We’re about to embark on week 6 of distance learning in Ontario, week 4 of that learning being led by classroom teachers. The novelty has worn off and our reserves of cheerful optimism are running low. Teachers, elementary teachers in particular, are known for their cheeriness but even the sun-shiniest among us are showing the wear and tear of this uniquely stressful time. If you’re feeling out of sorts you’re in good company.
Kids are feeling weary too. It’s a long haul and it’s going to get longer. My own children are tech-savy and have all their basic needs met: they wake up and go to bed on a regular schedule, they’re getting outside every day, they’re eating well and they have parents who can help them academically (although I confess that dividing fractions required me to do some review). If my kids are struggling to remain motivated with their online classes, which they are, then it’s likely that everyone is. The teachers I’m in touch with reported that this week felt like heavy lifting with kids. They weren’t engaged, they weren’t handing in work and they weren’t present for synchronous sessions. What had been working before, suddenly wasn’t.
In my last post, I shared this image which describes the Community of Inquiry as conceptualized by Garrison, Anderson and Archer (2000). The model proposes that the educational experience in distance learning is composed of three equally important types of presence: cognitive presence, teaching presence, and social presence.
Over the past several weeks we have seen a lot of influential educational thinkers frantically distancing themselves from the terms “distance learning” and “online learning” as we struggle to both name what we’re doing and to describe its challenges. Emergency remote learning seems to be a term most people can agree on. While I agree that what’s happening is somewhat different from a planned distance learning experience that students have chosen to engage in, I think that we ignore the lessons of distance education research at our peril. Imagining that what we’re doing is entirely different from what distance educators have been doing for decades just isn’t accurate. We’re doing it under intense pressure and with students who haven’t chosen to learn this way but the nuts and bolts of how it works is very similar.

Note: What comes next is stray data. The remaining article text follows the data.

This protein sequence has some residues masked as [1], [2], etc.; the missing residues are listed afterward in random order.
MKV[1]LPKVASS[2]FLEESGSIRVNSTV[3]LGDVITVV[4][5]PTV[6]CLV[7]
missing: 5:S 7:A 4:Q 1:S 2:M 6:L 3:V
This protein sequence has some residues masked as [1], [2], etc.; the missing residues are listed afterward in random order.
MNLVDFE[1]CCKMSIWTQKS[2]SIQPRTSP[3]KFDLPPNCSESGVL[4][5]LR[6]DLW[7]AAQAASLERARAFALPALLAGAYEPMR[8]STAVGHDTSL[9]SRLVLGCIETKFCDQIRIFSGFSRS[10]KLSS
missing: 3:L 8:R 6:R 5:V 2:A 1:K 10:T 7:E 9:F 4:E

One of the distance education practices that I think we would be wise to pay attention to is valuing social presence. Garrison (2009) describes social presence as “the ability of participants to identify with the community (e.g., course of study), communicate purposefully in a trusting environment, and develop inter-personal relationships by way of projecting their individual personalities.” I don’t know if that’s something most teachers thought about when they were rushing to put their online classrooms together a few weeks ago.
How are we allowing students to sustain and develop their relationships with us and with each other in our online context? How are we having fun? How are we being silly? How are we playing? We do this effortlessly in our classrooms by telling stories, joking with students, providing feedback, and relating personal connections to the material. We don’t even realize we’re doing it most of the time. Online we have to be more deliberate about it.
Even if you’re teaching grade 12 Physics, allowing time and space for the development of social presence matters. Why? It matters for its own sake – we all want to feel like we’re part of a community, especially now – and it also matters because it contributes to cognitive presence; students learn better when they’re socially engaged. As an adult taking distance education courses, you may have never experienced this being done well but the research supports that social presence and cognitive presence go hand-in-hand. So don’t be afraid to ease off the content gas pedal for a while and focus on having fun with your students. Have a look at tools like FlipGrid, which allows students to post short video clips. Have a pet beauty contest, even if the contestants are pet rocks. Re-name the elements in the periodic table based on characters on their favourite TV shows, or politicians, or celebrities. Ask students to complete an activity outdoors – tableaux anyone? Have a silly walk contest. Give yourself permission to have fun. It’s not just okay to play, it may actually be essential to sustaining students’ cognitive presence over the long haul. We can be here for a good time and a long time.